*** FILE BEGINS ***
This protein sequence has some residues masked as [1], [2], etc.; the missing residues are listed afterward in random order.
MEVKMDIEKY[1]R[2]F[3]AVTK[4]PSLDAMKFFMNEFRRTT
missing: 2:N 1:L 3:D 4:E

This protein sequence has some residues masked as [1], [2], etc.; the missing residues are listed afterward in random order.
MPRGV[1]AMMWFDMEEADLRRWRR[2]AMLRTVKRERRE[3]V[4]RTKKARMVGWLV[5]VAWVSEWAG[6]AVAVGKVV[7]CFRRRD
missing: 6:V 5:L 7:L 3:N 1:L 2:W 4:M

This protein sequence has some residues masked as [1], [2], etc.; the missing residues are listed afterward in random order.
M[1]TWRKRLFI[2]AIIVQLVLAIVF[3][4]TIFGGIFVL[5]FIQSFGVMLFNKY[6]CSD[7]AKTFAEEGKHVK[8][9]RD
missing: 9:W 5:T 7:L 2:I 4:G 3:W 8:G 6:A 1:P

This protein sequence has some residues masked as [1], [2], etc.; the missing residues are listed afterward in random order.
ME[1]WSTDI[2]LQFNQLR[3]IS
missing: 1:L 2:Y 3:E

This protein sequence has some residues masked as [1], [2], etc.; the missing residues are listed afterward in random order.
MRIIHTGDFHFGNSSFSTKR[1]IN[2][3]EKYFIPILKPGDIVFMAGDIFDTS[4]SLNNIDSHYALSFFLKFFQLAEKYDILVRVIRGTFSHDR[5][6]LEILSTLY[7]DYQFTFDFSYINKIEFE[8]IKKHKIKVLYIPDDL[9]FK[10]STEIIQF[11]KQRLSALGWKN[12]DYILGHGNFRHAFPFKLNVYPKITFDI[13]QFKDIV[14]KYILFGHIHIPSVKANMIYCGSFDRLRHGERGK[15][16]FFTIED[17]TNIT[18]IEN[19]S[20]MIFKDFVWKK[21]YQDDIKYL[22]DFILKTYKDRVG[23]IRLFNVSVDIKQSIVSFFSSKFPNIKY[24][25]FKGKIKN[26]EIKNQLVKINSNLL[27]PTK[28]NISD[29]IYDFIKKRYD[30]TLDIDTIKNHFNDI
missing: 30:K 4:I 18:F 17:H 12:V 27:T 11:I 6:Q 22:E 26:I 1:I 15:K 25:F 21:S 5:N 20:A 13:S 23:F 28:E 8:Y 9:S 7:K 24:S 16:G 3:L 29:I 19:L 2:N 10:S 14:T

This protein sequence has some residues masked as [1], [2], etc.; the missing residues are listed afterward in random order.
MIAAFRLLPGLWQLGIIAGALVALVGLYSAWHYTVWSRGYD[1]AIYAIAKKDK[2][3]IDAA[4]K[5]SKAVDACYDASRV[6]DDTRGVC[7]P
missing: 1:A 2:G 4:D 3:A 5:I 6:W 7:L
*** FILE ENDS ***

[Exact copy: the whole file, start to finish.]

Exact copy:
This protein sequence has some residues masked as [1], [2], etc.; the missing residues are listed afterward in random order.
MEVKMDIEKY[1]R[2]F[3]AVTK[4]PSLDAMKFFMNEFRRTT
missing: 2:N 1:L 3:D 4:E

This protein sequence has some residues masked as [1], [2], etc.; the missing residues are listed afterward in random order.
MPRGV[1]AMMWFDMEEADLRRWRR[2]AMLRTVKRERRE[3]V[4]RTKKARMVGWLV[5]VAWVSEWAG[6]AVAVGKVV[7]CFRRRD
missing: 6:V 5:L 7:L 3:N 1:L 2:W 4:M

This protein sequence has some residues masked as [1], [2], etc.; the missing residues are listed afterward in random order.
M[1]TWRKRLFI[2]AIIVQLVLAIVF[3][4]TIFGGIFVL[5]FIQSFGVMLFNKY[6]CSD[7]AKTFAEEGKHVK[8][9]RD
missing: 9:W 5:T 7:L 2:I 4:G 3:W 8:G 6:A 1:P

This protein sequence has some residues masked as [1], [2], etc.; the missing residues are listed afterward in random order.
ME[1]WSTDI[2]LQFNQLR[3]IS
missing: 1:L 2:Y 3:E

This protein sequence has some residues masked as [1], [2], etc.; the missing residues are listed afterward in random order.
MRIIHTGDFHFGNSSFSTKR[1]IN[2][3]EKYFIPILKPGDIVFMAGDIFDTS[4]SLNNIDSHYALSFFLKFFQLAEKYDILVRVIRGTFSHDR[5][6]LEILSTLY[7]DYQFTFDFSYINKIEFE[8]IKKHKIKVLYIPDDL[9]FK[10]STEIIQF[11]KQRLSALGWKN[12]DYILGHGNFRHAFPFKLNVYPKITFDI[13]QFKDIV[14]KYILFGHIHIPSVKANMIYCGSFDRLRHGERGK[15][16]FFTIED[17]TNIT[18]IEN[19]S[20]MIFKDFVWKK[21]YQDDIKYL[22]DFILKTYKDRVG[23]IRLFNVSVDIKQSIVSFFSSKFPNIKY[24][25]FKGKIKN[26]EIKNQLVKINSNLL[27]PTK[28]NISD[29]IYDFIKKRYD[30]TLDIDTIKNHFNDI
missing: 30:K 4:I 18:F 17:H 12:V 27:T 11:I 6:Q 22:E 26:I 1:I 15:K 25:F 21:S 5:N 20:A 13:S 23:F 28:E 8:Y 9:S 7:K 24:S 16:G 3:L 29:I 19:L 2:N 10:S 14:T

This protein sequence has some residues masked as [1], [2], etc.; the missing residues are listed afterward in random order.
MIAAFRLLPGLWQLGIIAGALVALVGLYSAWHYTVWSRGYD[1]AIYAIAKKDK[2][3]IDAA[4]K[5]SKAVDACYDASRV[6]DDTRGVC[7]P
missing: 1:A 2:G 4:D 3:A 5:I 6:W 7:L